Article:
Vitamin K explained.

Vitamin K is one of the most underrated vitamins, but it is so important for our body function! Though vitamin K supplements are not recommended for the general public, vitamin k is important to have in diet– and it’s readily available in many foods!  Vitamin K is actually a group of fat soluble molecules also known as naphthoquinones. Vitamin K groups include K1, K2, and K3, though vitamin K1 (phytonadione) is the most prevalent and well known. Though vitamin K is a fat soluble vitamin it is also able to be excreted from the body in urine.

 

What does it do?

  • Plays a role in blood clotting
  • Assists in calcium transport.
  • Reduces bone loss
  • Helps protect bone from potential bone fractures
  • Prevents soft tissue calcification.

What are deficiency symptoms?

  • Osteopenia (low bone density)
  • Excessive bruising,
  • Gastrointestinal bleeding
  • Heavy menstrual bleeding
  • Blood in the urine.

When should I worry?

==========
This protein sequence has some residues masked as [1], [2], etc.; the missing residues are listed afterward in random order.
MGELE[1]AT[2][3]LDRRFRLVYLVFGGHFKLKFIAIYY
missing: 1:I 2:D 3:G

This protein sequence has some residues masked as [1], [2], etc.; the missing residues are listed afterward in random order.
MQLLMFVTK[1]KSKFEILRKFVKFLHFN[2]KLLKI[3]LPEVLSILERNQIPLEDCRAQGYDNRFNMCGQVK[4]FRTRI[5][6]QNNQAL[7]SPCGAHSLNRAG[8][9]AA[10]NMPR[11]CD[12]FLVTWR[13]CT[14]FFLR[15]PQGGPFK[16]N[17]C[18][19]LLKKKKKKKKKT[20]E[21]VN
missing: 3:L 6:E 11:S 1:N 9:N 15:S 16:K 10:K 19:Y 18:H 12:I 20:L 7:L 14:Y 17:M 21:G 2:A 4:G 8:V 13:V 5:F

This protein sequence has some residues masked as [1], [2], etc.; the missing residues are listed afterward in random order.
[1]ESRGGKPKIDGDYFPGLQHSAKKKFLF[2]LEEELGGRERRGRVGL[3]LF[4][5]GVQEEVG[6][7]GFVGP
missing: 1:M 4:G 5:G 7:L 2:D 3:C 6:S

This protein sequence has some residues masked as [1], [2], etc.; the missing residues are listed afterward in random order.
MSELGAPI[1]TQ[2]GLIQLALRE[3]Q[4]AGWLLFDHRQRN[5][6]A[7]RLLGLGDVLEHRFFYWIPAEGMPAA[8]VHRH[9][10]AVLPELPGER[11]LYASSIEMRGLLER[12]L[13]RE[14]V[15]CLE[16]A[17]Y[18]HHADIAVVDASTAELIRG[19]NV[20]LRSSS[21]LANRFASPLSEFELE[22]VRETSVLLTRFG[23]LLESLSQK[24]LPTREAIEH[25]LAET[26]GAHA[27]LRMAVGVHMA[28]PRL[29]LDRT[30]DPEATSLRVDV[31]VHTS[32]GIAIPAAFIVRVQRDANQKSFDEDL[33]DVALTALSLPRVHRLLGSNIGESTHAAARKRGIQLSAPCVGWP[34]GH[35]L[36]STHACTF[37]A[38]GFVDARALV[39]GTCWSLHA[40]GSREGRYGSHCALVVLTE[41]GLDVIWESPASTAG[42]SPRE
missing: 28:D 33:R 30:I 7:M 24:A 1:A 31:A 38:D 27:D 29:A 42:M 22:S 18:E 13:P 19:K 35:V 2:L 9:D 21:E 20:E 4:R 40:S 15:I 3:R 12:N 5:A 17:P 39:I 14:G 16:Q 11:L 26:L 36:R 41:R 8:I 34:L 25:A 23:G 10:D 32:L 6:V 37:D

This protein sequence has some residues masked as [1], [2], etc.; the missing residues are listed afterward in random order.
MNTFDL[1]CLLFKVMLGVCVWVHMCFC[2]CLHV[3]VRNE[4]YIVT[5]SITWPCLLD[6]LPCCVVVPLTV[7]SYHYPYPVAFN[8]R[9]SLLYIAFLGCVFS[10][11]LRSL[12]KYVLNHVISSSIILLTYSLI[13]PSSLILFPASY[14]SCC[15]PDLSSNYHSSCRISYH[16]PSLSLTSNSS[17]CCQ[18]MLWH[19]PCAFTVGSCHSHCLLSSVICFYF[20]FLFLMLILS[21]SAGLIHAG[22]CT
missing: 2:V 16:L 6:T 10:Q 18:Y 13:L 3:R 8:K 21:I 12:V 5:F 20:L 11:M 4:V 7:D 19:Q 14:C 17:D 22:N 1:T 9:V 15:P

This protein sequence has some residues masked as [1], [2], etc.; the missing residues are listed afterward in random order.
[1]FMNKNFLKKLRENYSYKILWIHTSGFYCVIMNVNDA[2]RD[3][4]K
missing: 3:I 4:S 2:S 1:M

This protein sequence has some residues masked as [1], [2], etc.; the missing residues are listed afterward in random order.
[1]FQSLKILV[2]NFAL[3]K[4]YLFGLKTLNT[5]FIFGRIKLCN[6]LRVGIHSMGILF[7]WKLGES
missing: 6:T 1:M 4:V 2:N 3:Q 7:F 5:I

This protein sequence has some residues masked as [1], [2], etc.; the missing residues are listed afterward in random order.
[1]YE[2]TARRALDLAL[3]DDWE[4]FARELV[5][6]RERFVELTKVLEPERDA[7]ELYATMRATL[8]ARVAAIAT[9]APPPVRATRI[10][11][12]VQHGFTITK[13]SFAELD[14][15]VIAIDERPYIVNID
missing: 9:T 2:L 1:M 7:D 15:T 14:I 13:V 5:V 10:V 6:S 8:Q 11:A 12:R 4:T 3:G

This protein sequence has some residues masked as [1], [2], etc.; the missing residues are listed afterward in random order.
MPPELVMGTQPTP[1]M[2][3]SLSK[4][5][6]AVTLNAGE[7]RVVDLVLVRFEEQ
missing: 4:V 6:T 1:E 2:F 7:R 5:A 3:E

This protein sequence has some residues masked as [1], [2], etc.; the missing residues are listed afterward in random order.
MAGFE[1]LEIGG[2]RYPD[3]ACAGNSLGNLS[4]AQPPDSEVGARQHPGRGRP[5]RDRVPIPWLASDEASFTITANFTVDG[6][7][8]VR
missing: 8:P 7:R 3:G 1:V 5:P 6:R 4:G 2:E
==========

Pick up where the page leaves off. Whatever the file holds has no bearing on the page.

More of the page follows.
• Newborn infants: a single injection of vitamin K for newborns is standard practice in most hospitals.
  • Blood thinners: if you’re taking blood thinners a vitamin k supplement may be prescribed in order to counteract over use. 
  • Crohn’s disease: affects absorption of nutrients in digestive system.
  • Celiac disease: affects absorption of nutrients in digestive tract.
  • If you are taking drugs that interfere with vitamin K absorption.
  • Nutritionally malnourished.
  • Excessive consumption of alcohol.

Where can I find it?

  • Vitamin K1 is obtained from leafy greens and some other vegetables.
  • Vitamin K2 is a group of compounds largely obtained from meats, cheeses, and eggs, and synthesized by bacteria.

How much do I need?

 

Toxicity and other Considerations?

  • No known toxicity is associated with vitamin K, but high doses may lead to peripheral nephropathy (tingling/numbness in extremities).
  • Excessive vitamin K supplementation during pregnancy may increase the risk of jaundice in newborn babies. 

Learn more here!

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